5 Important Lessons We Can Learn From Europeans

Besides learning to be extremely cool, the most important lessons we can learn from the Europeans are how to live longer, healthier, happier lives. 

My first experience with Europe was in college when my Italian father whisked me off to Italy one summer to meet my relatives. From the moment we arrived in Milan, all I wanted to do was strap on my Sony Walkman headphones and fill every possible second with non-stop activity. My father had a very different agenda and it did not detail anything remotely close to being active - well besides eating, drinking espresso and talking for endless hours in Italian. I was miserable to say the least. My small American brain simply couldn’t understand why all my father wanted to do was sit around for countless hours, telling stories about America, drinking coffee and eating only ONE meal during that entire time. I was an American for God’s sake - I had LOTS to do and see. 

Of course now I realize he was practicing what all Italians practice every day - dolche far niente - beautifully translated, the sweetness of doing nothing. This, my friends, is why Europeans live much longer, healthier, happier lives. The one ingredient missing in their daily diet is stress. There are five great lessons we can learn from the Europeans to live much richer lives.

1.  S-L-O-W DOWN. How do you know where you are going if you don’t even remember where you have been?  Taking it easy doesn’t seem to be a problem for Europeans, perhaps it is simply in their DNA. Not so much the case for Americans, who seem to be missing that gene. Except on one day - Sunday. The one day, we allow ourselves to lumber about like a sloth, reading the paper, sipping on coffee in our pajamas and practicing dolce far niente (unless you have kids of course).

2. ENJOY YOUR FOOD. In France to see a person scurrying down the street gulping down coffee and a croissant is unheard of - oh Mon Dieu! Eating is a religion for them. They sit and nurse their fare like it was their last. Most Americans grab the first fast thing they can manage to get a hold of and inhale it. The French menu is very rich, but, because they savor their meals (hence eat smaller portions) and drink red wine and nibble on dark chocolate, they have very low heart disease. Definitely food for thought!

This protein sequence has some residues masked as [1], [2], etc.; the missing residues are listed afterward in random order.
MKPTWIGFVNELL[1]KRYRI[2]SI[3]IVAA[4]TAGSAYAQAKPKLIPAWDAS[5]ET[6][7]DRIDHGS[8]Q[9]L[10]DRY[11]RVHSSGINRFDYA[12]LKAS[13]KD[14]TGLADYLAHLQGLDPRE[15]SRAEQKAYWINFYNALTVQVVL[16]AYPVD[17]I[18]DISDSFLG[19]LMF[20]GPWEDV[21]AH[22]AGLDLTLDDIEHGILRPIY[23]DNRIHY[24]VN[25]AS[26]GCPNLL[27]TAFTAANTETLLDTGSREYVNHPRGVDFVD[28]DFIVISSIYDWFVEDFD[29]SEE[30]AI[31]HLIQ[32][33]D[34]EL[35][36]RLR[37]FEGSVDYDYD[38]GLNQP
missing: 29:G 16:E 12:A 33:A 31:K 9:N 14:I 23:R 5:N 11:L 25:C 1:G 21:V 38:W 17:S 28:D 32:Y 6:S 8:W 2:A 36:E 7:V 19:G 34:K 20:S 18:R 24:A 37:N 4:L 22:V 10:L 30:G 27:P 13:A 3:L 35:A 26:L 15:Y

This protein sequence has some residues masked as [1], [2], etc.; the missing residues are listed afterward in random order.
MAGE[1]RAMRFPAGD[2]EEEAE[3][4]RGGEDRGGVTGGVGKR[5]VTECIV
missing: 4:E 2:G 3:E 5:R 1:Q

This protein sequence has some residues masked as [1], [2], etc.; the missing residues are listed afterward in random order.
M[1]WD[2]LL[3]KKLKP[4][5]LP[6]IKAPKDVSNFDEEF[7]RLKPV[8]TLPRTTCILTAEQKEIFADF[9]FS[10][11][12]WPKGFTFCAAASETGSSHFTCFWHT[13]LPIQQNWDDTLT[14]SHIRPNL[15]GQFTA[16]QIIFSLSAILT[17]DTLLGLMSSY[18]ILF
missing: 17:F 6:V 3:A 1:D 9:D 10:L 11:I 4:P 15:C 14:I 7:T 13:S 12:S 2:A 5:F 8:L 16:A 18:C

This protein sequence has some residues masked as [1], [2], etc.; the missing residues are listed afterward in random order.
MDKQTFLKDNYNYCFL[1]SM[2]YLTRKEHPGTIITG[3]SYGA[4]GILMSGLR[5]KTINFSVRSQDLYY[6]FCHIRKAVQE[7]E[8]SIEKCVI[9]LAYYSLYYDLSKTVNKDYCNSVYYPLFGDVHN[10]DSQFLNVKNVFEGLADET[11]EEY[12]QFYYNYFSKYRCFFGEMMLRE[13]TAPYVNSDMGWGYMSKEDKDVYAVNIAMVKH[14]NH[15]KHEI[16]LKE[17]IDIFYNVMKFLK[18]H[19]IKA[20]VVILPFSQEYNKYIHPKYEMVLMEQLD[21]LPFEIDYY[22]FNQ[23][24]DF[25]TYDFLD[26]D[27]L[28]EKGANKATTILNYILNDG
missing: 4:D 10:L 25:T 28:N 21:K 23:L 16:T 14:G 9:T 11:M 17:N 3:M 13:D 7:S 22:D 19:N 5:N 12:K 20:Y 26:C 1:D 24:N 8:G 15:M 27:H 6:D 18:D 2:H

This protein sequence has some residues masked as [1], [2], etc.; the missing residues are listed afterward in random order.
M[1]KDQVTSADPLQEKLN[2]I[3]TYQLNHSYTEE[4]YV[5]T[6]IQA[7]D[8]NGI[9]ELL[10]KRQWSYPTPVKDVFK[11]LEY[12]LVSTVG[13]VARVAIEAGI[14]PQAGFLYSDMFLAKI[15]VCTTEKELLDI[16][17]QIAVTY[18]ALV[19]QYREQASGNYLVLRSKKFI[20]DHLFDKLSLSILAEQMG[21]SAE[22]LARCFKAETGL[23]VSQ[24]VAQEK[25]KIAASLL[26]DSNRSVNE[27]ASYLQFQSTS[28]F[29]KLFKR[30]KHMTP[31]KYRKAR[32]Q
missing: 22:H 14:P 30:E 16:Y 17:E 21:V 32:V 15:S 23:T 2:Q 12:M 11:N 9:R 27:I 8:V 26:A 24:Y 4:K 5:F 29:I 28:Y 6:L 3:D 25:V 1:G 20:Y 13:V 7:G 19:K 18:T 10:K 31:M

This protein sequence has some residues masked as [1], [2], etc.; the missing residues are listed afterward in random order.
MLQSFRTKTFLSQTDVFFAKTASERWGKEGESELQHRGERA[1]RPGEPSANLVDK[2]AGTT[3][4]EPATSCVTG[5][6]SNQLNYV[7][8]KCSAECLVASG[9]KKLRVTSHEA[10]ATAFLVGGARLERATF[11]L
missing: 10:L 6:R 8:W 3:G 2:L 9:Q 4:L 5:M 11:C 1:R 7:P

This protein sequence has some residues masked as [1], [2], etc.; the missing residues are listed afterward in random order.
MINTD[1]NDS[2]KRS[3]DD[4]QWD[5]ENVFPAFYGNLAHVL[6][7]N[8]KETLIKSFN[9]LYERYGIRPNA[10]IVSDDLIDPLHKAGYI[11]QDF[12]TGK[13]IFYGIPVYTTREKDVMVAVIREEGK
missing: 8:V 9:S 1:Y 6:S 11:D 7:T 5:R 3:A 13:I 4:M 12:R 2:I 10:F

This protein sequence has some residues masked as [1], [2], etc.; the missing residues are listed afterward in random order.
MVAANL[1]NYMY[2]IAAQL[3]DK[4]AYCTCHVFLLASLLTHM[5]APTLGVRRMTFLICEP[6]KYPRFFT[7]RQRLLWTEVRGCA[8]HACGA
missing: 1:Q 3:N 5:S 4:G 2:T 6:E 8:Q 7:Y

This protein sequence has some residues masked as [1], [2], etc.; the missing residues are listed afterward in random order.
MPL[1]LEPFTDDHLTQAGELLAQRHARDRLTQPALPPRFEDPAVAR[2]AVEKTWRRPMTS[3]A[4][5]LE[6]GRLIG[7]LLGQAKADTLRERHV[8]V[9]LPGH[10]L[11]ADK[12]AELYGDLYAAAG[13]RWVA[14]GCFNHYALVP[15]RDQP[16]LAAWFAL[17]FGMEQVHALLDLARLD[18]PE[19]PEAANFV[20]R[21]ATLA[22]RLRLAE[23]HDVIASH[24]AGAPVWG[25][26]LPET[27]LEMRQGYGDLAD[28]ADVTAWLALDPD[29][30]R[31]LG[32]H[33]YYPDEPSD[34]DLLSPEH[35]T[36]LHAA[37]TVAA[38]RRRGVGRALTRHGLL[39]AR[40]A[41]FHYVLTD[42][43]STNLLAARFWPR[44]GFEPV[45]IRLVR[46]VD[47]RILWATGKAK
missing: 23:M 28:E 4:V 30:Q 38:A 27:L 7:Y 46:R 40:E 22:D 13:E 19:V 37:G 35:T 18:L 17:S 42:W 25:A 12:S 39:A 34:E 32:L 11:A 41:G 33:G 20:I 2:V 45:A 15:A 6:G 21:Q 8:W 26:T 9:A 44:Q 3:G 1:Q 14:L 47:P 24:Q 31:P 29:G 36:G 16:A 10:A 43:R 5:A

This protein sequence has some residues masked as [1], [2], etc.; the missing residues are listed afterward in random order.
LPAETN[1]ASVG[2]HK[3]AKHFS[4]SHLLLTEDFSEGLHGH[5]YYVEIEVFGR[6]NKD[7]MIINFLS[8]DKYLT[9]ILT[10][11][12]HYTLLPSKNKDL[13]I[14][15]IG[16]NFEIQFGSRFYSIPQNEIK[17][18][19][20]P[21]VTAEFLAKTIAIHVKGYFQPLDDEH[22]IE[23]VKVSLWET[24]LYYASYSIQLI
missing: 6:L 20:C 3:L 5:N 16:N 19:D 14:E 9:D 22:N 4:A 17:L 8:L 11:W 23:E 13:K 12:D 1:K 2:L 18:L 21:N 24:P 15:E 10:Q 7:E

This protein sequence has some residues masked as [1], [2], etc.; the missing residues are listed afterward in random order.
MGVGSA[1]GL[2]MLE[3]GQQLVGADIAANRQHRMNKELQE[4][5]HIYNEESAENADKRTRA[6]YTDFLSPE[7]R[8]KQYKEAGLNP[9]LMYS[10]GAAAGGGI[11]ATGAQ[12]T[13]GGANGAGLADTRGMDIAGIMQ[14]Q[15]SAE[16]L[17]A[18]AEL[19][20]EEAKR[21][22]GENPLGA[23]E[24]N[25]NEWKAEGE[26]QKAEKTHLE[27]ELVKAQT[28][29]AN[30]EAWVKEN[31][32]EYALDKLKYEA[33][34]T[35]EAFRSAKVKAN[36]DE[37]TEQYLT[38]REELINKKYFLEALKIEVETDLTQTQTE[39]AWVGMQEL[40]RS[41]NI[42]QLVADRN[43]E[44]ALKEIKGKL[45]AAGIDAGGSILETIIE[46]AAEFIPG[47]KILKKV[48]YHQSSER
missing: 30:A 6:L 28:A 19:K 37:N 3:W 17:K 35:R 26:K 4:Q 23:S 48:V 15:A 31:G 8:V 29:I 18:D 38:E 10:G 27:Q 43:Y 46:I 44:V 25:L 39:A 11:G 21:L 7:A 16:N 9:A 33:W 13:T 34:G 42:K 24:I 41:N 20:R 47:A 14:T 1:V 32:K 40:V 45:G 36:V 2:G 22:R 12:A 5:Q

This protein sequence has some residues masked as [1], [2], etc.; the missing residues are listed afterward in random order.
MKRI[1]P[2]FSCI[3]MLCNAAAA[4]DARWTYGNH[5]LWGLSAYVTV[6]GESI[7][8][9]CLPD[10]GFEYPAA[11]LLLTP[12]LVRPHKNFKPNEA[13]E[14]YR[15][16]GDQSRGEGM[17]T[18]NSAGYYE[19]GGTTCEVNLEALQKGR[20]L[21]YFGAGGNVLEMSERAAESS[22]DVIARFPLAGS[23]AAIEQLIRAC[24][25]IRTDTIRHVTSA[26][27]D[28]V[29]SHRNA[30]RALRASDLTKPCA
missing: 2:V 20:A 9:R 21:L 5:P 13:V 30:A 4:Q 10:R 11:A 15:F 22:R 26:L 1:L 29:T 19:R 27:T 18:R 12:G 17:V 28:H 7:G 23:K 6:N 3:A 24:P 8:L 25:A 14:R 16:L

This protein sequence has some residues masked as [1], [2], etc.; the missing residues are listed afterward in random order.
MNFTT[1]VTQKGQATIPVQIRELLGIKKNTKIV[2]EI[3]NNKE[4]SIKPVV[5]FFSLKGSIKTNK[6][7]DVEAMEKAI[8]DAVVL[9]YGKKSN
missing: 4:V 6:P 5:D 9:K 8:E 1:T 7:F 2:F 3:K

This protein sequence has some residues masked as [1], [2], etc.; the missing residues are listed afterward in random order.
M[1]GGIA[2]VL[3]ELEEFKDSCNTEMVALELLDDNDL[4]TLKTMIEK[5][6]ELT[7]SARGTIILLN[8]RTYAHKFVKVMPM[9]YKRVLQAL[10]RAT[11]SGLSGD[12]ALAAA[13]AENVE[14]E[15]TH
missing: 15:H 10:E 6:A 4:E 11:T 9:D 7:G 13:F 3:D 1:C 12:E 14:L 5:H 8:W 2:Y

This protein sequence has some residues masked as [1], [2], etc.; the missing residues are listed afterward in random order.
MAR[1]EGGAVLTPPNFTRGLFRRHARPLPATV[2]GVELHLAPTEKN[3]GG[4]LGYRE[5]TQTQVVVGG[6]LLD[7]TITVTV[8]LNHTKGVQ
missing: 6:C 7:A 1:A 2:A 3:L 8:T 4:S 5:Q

3. LAUGH, LAUGH, AND LAUGH SOME MORE. When was the last time you really laughed? If you go to Europe, you will hear lots of laughing. The world can come crashing down around Europeans (and it has), yet they have such a great attitude about life - ce qui sera sera (what will be, will be). Europeans don't spend their time focusing on things out of their control, they would rather spend their time enjoying life. That makes perfect sense to a European.

4. HAVE GREAT CONVERSATIONS EVERYDAY. What I remember the most that summer in Italy with my father was learning about the fine art of conversing. No matter where we went - a cafe, a panetteria (bakery) or even a farmacia (pharmacy) - my father would talk...and talk...and talk. In Italythere is no such thing as “I’ll be right back.” Italians love to communicate and they have honed it into an art. Too many Americans think that updating our status or messaging is a form of communication. I am talking about a real conversation that doesn’t begin with, “Hey, I only have a second to talk.” We should spend quality time socializing and interacting with friends every single day.

5. SPEND QUALITY TIME WITH FRIENDS AND FAMILY. It is truly amazing just how much Europeans value their familes (families). In Italy schools and businesses shut down every day for several hours for lunch so families can spend time together, sharing food, laughter, and love. In our American culture, we try to adhere to the saying, “Quality not quantity,” yet the Europeans believe that in order for quality to exist, there must be quantity. Family time should not be spent frantically going from soccer games to ballet lessons, trying to fit a million things into 24 hours; it should be about spending time focused on the act of being present with our loved ones.

While I did manage to experience my share of discothèques in Italy and the awe of standing in front of the Mona Lisa at the Louvre, I didn’t fully understand my greatest expereince until many years later. One day when I was late for my daughter’s soccer game while cradling my cell phone, and frantically baking cookies for her soccer team, I had an epiphany: I flashed back to that summer when I stood crammed in my Nona’s tiny kitchen in Genoa with all my aunts cooking and chattering in Italian and fawning over me. I remember looking into the other room at all the men huddled together and drinking wine, transfixed on my father’s every word about America. My Nona came up behind me and gently took my arm with tears in her eyes. She motioned back to the kitchen toward the stove. For the next several hours, she did her best without the convenience of language to teach her American Granddaughter how to make tomato sauce - but what she really ended up teaching me was something far greater - dolce far niente


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